The first part of the meditation emerges not from the Gospels, but from Ignatius’s imagination. After collecting him- or herself, becoming aware of God’s presence, and asking for “what he or she desires” (to see more clearly, etc.), the retreatant is invited to enter into God’s viewpoint. Allowing the Spirit to guide, the person praying is asked to imagine the triune God, before the moment of Jesus’ conception:
looking upon our world: men and women being born and being laid to rest, some getting married and others getting divorced, the old and the young, the rich and the poor, the happy and the sad, so many people aimless, despairing, hateful, and killing, so many undernourished, sick, and dying, so many struggling with life and blind to any meaning. With God, I can hear people laughing and crying, some shouting and screaming, some praying, others cursing.
(All quotations of the text of the meditation used here are from David L. Fleming, SJ, Draw Me Into Your Friendship: A Literal Translation and a Contemporary Reading of the Spiritual Exercises, St. Louis: Institute of Jesuit Sources, 1996.)
If you try this at home―and I heartily encourage it during this Advent season―try to pay attention to the Trinity’s affective responses to this complicated, messy mass of humanity. Pay attention to your own feelings as well. If you pretend in your imagination to be back in the time before Jesus’ coming, how do you feel looking down “from where God sits” at the mixed, complicated messiness of the unredeemed human condition? Would you respond as the Trinity did?
Then, let the miracle of divine love unfold in your mind’s eye.
The leap of divine joy: God knows that the time has come when the mystery of salvation, hidden from the beginning of the world, will shine into human darkness and confusion. It is as if I can hear the Divine Persons saying, “Let us work the redemption of the whole human race; let us respond to the groaning of all creation.”
The Trinity’s response―O, wonder of wonders!―is to incarnate the Divine Word, the second Person. God the Son will take human flesh as Jesus of Nazareth and become Emmanuel, “God with us.” The Trinity’s plan is the mystery of the Incarnation―the very reason for the Advent and Christmas seasons.
Grab 15 or 20 minutes this week and give this prayer exercise a whirl; walk imaginatively in God’s shoes for a while. See what it does for your heart and your spirit. Fall in love with God and Jesus. Feel free to discuss what you are seeing and feeling in prayer with God―with any or all of the three Persons. Maybe thank Jesus Christ for his willingness to become human. In the next article I’ll look at the other “panel” of the diptych―Mary’s response to God’s initiative in the Lucan scene of the Annunciation.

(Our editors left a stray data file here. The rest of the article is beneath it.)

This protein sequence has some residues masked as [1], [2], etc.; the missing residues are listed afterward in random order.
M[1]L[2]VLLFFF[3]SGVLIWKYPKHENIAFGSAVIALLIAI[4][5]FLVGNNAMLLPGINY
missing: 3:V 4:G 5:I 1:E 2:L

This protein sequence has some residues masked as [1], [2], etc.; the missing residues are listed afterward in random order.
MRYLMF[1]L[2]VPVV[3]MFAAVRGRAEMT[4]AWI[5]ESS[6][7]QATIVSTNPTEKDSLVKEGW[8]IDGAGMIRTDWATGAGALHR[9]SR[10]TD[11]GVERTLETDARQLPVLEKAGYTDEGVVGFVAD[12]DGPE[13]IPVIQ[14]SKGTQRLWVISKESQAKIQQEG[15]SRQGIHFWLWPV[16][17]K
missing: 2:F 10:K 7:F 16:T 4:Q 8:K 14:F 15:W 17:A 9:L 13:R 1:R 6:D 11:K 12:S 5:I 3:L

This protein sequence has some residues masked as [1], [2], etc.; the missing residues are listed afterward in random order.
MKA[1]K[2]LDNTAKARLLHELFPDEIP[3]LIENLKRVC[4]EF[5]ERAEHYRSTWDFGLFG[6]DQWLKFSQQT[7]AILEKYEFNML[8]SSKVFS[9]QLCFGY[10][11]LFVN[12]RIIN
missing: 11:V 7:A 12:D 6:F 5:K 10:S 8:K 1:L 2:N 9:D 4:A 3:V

Originally appeared in the bulletin of Old St. Joseph’s Church in Philadelphia ©2008 Fr. Daniel Ruff, SJ. Used with permission
During Advent take a picture a day with your I phone or Smart Phone and share on Twitter/Facebook/Instagram/Email of something that speaks to you of the theme of Advent this week.
Set aside time each day, sit in silence and reflect during this Advent. You may email me at or call me at 415-305-2124 if you want to talk, share, and reflect upon your time. Call any time. Fr. River

Dulling Our Senses

November 29, 2014

November 29, Dorothy Day, “Dulling Our Expectations” Luke 21:34-36

“Be on your guard. Don’t let the sharp edge of expectation get dulled by parties and drinking and shopping.” (34) The Message

We are overwhelmed by materialism, and yesterday the shopping day of all shopping days, highlight the dulling of our expectations. People were sleeping out in front of stores on Thanksgiving night–seeking to save money. Materialism is an addiction that grabs all of us–from the poorest to the richest. In embracing the materialism we lose sight of the One that brings wholeness.

I spent the day hanging out with two sixteen year old friends because their parents were too busy shopping, the newspaper is full of the materialism embracing the area–and in that embrace we lose our souls. For the heart of life is in relationships, and relationships take second place to the money that we seek. The “Black Fridays” of our society are like the circuses of Rome–they take us away from the pain, the hurt, that is around us, and that is being done in our name by those who elected us. Our leaders seem so unaware of the suffering under their noses.

Yesterday I intentionally stayed out of the stores in protest, and during Advent I am going to eat one meal a day in a fast to keep my eyes focused in the coming Christ. We need to let go of our insecurities, our materialism and turn our eyes to the Center of life and reorganized our priorities–so that we might have wholeness and others might have wholeness. Deo Gratias! Thanks be to God!